A *Winter Storm Warning* is in effect from 8 AM Wednesday to 8 AM Thursday for Southern New England mostly SOUTH of the Mass Pike.
That said, I expect LITTLE TO NO IMPACT until tomorrow evening. Especially when compared to the past 3 systems, this one has an unimpressive structure and will not be organized nor strong enough to generate heavy snow bands during the daylight hours. The storm will also have to overcome dry air. Tomorrow night is a different story. The low will be closer, a little stronger, and won’t have to deal with the hazardous effects of the March sun angle. The one exception is likely the South Coast. Cape, and Islands where snow will be able to accumulate tomorrow afternoon. So if schools start dismissing early tomorrow, I may have to write a strongly worded letter (and offer a consulting fee).
Here is the system on satellite tonight. It looks pretty good, but it’s not as consolidated as we’d like it to be (for a big snowstorm anyway) with multiple areas of convection.
What I mean by that is look at the various zones of precipitation across the Eastern US. Snow or some sort of wintry precipitation is falling in PA/NJ and just south of NYC. Thunderstorms are moving off the Southeast coast while another piece of energy rotates through the lower Ohio Valley.
On the surface chart, we can see this starting to come together by 8 PM. But it really won’t be able to because there are too many moving parts competing for energy. So the low closest to Southern New England gets shunted out to sea. So even though it looks like the snow is close, it will not make it into Southern New England tonight.
The projected surface chart for tomorrow morning shows the low well to our east while the southern lows consolidate near the Mid-Atlantic coast.
Although this says some light snow is possible at 8 AM, I don’t buy it. The air mass is very dry. It will take most of the day for the atmosphere to saturate. But enough with the technical talk. I generally try to avoid it but I want to explain why my forecast may be different than the one on your cell phone.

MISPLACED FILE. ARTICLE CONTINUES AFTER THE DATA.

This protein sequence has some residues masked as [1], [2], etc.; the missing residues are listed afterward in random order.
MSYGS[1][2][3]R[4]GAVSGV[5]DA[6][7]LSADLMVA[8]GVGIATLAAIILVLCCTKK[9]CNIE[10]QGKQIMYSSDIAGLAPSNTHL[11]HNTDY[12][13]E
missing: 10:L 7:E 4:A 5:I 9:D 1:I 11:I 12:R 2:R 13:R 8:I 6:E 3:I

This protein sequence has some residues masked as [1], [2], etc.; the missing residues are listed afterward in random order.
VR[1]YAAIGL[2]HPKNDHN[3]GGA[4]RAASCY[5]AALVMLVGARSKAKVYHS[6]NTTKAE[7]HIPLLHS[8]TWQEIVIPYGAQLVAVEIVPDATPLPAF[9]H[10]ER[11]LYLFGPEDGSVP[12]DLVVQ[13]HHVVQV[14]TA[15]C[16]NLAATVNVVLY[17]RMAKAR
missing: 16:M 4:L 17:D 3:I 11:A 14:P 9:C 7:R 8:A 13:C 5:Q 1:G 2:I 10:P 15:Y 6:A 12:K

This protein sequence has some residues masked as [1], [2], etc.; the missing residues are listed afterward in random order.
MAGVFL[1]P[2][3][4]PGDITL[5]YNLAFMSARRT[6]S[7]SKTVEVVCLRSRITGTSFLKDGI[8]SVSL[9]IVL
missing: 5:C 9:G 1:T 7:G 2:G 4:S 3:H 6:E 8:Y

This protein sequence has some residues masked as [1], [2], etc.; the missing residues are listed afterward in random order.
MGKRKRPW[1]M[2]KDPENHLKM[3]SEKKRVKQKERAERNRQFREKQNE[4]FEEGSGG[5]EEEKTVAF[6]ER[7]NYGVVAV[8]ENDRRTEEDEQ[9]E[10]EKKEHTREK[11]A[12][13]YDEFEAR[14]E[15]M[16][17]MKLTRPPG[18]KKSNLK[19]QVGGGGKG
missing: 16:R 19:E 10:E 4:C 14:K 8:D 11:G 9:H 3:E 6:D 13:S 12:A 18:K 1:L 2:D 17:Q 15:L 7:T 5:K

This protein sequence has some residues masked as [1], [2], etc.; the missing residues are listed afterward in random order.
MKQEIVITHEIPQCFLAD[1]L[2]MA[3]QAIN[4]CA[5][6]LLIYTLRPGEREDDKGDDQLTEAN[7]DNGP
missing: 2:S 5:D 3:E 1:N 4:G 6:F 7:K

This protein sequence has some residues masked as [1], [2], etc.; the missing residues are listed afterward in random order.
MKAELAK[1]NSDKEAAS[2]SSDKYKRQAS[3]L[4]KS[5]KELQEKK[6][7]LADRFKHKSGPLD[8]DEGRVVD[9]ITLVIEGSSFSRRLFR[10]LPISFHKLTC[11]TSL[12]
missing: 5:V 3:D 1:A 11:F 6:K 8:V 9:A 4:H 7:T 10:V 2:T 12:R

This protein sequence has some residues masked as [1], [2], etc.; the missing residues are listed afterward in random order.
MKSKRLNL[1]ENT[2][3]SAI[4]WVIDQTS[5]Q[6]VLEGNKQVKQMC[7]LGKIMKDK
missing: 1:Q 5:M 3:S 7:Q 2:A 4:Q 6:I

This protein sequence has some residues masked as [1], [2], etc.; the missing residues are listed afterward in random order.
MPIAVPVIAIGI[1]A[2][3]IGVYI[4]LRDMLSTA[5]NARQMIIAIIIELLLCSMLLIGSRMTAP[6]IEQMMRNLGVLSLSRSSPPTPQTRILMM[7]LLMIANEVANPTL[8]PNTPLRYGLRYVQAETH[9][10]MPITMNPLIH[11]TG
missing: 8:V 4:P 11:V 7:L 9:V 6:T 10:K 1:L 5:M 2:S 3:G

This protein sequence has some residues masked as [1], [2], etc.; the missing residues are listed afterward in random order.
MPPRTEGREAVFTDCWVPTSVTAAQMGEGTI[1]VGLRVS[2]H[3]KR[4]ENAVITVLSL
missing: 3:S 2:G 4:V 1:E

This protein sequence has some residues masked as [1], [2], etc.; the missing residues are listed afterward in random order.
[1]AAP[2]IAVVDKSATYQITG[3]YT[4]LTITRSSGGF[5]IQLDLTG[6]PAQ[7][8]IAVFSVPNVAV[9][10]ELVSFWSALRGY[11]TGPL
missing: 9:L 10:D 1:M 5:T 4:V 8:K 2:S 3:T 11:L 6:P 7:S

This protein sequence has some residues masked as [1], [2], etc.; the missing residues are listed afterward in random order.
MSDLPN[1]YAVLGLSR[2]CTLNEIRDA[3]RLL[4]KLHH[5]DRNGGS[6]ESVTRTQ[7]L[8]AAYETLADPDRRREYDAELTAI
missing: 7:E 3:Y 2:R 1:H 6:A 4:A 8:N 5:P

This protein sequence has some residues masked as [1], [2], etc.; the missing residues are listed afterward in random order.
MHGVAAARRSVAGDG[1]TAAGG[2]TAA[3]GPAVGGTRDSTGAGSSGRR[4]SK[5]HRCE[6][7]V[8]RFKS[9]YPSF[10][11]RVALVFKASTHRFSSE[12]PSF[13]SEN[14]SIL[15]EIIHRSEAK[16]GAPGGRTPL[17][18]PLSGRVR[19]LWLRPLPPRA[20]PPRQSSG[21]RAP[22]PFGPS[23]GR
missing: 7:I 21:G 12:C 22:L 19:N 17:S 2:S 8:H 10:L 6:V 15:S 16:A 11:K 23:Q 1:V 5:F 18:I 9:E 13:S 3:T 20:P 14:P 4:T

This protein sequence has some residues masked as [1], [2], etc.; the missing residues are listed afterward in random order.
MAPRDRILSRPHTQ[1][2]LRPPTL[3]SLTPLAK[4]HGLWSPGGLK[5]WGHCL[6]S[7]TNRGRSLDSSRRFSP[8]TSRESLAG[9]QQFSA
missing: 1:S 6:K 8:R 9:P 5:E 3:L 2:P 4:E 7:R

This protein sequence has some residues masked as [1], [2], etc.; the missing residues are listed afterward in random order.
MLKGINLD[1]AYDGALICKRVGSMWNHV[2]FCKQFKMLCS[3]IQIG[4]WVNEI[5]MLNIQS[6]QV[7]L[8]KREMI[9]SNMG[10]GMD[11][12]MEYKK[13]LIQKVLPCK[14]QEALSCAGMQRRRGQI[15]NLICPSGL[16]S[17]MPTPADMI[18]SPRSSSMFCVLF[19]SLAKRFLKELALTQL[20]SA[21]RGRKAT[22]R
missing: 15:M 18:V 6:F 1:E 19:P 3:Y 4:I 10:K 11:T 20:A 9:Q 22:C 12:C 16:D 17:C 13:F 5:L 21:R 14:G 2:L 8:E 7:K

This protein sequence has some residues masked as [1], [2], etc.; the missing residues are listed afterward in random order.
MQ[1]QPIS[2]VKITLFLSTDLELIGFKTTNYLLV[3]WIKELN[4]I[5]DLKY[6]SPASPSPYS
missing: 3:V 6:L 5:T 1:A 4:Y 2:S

Timing and Impacts
The first true snow band will not arrive in Northern RI/Southern Worcester County/Greater Boston until around 5 PM. It will start earlier in Bristol/Plymouth/Barnstable counties as well as Southern RI and the islands.
I will admit this is the part I am most uncertain about. If the storm tracks a bit closer to the coast accumulations could start around 3-5 PM. I’ll be watching the high-resolution guidance tomorrow AM. But after 9 PM or so, its game on with heavy snow bands rotating in off the ocean.
In these bands, snow will fall 1-2″/hr. The snow will continue to fall until 6-8 AM in Southern New England. Its basically a Wednesday evening commute to Thursday morning commute storm. Surface temperatures will in the upper 20’s across Worcester County and Eastern MA. But temperatures above the surface will be relatively warm so the snow consistency will be closer to the storm two weeks ago than the storm last week. Given the weakened state of our trees, more power outages are possible even though winds will be less than the first 3 storms. As for totals, here is what the National Weather Service is thinking.
I would drop the totals a bit near Hyannis and increase them a bit in Northern Worcester County and Northeast Middlesex County. I also think Springfield will be closer to 8″. Generally speaking, a large area of 6-10″ is what I am going for. That would mean delays and yes cancellations are in play on Thursday. I’ll do the best I can to update tomorrow AM but certainly tomorrow late afternoon/early evening.
Where could this go wrong? The consolidation of energy could happen too far south and east for any substantial snow in Southern New England away from the Cape and Islands. I have to mention that possibility.